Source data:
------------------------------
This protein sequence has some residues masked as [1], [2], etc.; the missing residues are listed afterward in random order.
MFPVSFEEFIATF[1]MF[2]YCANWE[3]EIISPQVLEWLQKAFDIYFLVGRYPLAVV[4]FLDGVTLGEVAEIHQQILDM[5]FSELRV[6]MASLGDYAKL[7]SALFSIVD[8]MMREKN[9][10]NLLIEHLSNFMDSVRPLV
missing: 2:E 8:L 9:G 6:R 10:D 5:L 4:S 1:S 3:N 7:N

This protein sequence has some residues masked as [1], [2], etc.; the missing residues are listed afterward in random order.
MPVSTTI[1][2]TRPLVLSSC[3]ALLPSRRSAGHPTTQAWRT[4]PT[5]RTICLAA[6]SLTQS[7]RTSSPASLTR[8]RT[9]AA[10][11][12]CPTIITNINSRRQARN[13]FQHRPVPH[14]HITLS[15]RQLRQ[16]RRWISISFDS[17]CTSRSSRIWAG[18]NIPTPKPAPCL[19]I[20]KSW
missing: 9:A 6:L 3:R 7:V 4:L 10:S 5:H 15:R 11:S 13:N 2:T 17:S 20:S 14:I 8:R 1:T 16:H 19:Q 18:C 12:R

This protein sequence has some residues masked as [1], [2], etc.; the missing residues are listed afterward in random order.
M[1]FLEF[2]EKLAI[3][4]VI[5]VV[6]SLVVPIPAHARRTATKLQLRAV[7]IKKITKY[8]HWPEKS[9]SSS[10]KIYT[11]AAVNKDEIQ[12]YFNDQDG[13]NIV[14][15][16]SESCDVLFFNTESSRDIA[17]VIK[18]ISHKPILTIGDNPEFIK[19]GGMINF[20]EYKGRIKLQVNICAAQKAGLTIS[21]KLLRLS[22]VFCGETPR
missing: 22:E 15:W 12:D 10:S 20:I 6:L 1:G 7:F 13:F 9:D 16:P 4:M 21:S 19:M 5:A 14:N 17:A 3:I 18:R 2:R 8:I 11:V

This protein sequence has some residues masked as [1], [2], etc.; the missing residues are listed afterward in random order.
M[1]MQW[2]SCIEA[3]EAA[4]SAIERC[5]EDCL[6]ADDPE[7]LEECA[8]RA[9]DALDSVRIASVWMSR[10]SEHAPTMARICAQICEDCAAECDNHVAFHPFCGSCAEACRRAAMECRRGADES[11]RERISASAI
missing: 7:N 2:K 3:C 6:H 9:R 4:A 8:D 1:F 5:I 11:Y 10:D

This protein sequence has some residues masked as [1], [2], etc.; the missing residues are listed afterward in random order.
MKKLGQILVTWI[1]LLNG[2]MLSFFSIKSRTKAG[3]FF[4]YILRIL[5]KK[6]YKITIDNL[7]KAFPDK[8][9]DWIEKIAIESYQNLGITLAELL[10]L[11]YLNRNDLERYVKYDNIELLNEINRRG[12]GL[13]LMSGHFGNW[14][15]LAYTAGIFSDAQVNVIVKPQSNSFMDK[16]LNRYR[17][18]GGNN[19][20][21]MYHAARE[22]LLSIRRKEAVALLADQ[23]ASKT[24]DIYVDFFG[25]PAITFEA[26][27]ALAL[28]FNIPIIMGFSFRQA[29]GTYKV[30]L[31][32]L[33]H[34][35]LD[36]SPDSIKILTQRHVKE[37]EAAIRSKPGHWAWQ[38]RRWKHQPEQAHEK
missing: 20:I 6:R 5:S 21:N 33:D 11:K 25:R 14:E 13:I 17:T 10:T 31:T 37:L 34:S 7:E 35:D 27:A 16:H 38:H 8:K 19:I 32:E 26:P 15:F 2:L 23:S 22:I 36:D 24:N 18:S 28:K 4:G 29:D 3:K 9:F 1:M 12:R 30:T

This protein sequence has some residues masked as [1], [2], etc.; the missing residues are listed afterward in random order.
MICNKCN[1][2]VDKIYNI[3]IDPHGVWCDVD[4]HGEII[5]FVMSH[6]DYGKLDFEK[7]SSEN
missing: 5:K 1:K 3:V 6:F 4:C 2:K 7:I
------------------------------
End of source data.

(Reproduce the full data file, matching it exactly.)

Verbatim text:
This protein sequence has some residues masked as [1], [2], etc.; the missing residues are listed afterward in random order.
MFPVSFEEFIATF[1]MF[2]YCANWE[3]EIISPQVLEWLQKAFDIYFLVGRYPLAVV[4]FLDGVTLGEVAEIHQQILDM[5]FSELRV[6]MASLGDYAKL[7]SALFSIVD[8]MMREKN[9][10]NLLIEHLSNFMDSVRPLV
missing: 2:E 8:L 9:G 6:R 10:D 5:L 4:S 1:S 3:N 7:N

This protein sequence has some residues masked as [1], [2], etc.; the missing residues are listed afterward in random order.
MPVSTTI[1][2]TRPLVLSSC[3]ALLPSRRSAGHPTTQAWRT[4]PT[5]RTICLAA[6]SLTQS[7]RTSSPASLTR[8]RT[9]AA[10][11][12]CPTIITNINSRRQARN[13]FQHRPVPH[14]HITLS[15]RQLRQ[16]RRWISISFDS[17]CTSRSSRIWAG[18]NIPTPKPAPCL[19]I[20]KSW
missing: 9:A 6:L 3:R 7:V 4:L 10:S 5:H 15:R 11:S 13:N 2:T 17:S 20:S 14:I 8:R 1:T 16:H 19:Q 18:C 12:R

This protein sequence has some residues masked as [1], [2], etc.; the missing residues are listed afterward in random order.
M[1]FLEF[2]EKLAI[3][4]VI[5]VV[6]SLVVPIPAHARRTATKLQLRAV[7]IKKITKY[8]HWPEKS[9]SSS[10]KIYT[11]AAVNKDEIQ[12]YFNDQDG[13]NIV[14][15][16]SESCDVLFFNTESSRDIA[17]VIK[18]ISHKPILTIGDNPEFIK[19]GGMINF[20]EYKGRIKLQVNICAAQKAGLTIS[21]KLLRLS[22]VFCGETPR
missing: 22:E 15:W 12:D 10:S 20:I 6:L 1:G 7:F 13:F 9:D 16:P 4:M 21:S 19:M 5:A 14:N 17:A 3:I 18:R 2:R 8:I 11:V

This protein sequence has some residues masked as [1], [2], etc.; the missing residues are listed afterward in random order.
M[1]MQW[2]SCIEA[3]EAA[4]SAIERC[5]EDCL[6]ADDPE[7]LEECA[8]RA[9]DALDSVRIASVWMSR[10]SEHAPTMARICAQICEDCAAECDNHVAFHPFCGSCAEACRRAAMECRRGADES[11]RERISASAI
missing: 7:N 2:K 3:C 6:H 9:R 4:A 8:D 1:F 5:I 11:Y 10:D

This protein sequence has some residues masked as [1], [2], etc.; the missing residues are listed afterward in random order.
MKKLGQILVTWI[1]LLNG[2]MLSFFSIKSRTKAG[3]FF[4]YILRIL[5]KK[6]YKITIDNL[7]KAFPDK[8][9]DWIEKIAIESYQNLGITLAELL[10]L[11]YLNRNDLERYVKYDNIELLNEINRRG[12]GL[13]LMSGHFGNW[14][15]LAYTAGIFSDAQVNVIVKPQSNSFMDK[16]LNRYR[17][18]GGNN[19][20][21]MYHAARE[22]LLSIRRKEAVALLADQ[23]ASKT[24]DIYVDFFG[25]PAITFEA[26][27]ALAL[28]FNIPIIMGFSFRQA[29]GTYKV[30]L[31][32]L[33]H[34][35]LD[36]SPDSIKILTQRHVKE[37]EAAIRSKPGHWAWQ[38]RRWKHQPEQAHEK
missing: 20:I 6:R 5:S 21:N 33:D 11:K 25:R 14:E 13:I 17:T 10:T 31:T 37:L 34:S 7:E 35:D 27:A 16:H 38:H 8:K 19:I 32:E 26:P 15:F 2:L 23:S 22:I 36:D 24:N 18:S 28:K 4:G 29:D 3:K 9:F 1:M 12:R 30:T

This protein sequence has some residues masked as [1], [2], etc.; the missing residues are listed afterward in random order.
MICNKCN[1][2]VDKIYNI[3]IDPHGVWCDVD[4]HGEII[5]FVMSH[6]DYGKLDFEK[7]SSEN
missing: 5:K 1:K 3:V 6:F 4:C 2:K 7:I